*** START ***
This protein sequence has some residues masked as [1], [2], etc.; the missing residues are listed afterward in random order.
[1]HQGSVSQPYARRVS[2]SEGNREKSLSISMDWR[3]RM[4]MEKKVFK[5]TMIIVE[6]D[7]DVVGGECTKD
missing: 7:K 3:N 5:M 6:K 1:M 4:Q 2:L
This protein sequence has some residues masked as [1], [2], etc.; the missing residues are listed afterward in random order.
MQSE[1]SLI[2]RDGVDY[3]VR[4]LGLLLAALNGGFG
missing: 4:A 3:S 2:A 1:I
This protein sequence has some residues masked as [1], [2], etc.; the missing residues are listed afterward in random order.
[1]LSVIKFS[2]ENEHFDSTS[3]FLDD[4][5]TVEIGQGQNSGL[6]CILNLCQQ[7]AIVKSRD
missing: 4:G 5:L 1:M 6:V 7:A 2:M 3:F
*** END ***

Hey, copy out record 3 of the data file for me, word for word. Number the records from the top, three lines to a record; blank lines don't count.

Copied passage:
This protein sequence has some residues masked as [1], [2], etc.; the missing residues are listed afterward in random order.
[1]LSVIKFS[2]ENEHFDSTS[3]FLDD[4][5]TVEIGQGQNSGL[6]CILNLCQQ[7]AIVKSRD
missing: 4:G 5:L 1:M 6:V 7:A 2:M 3:F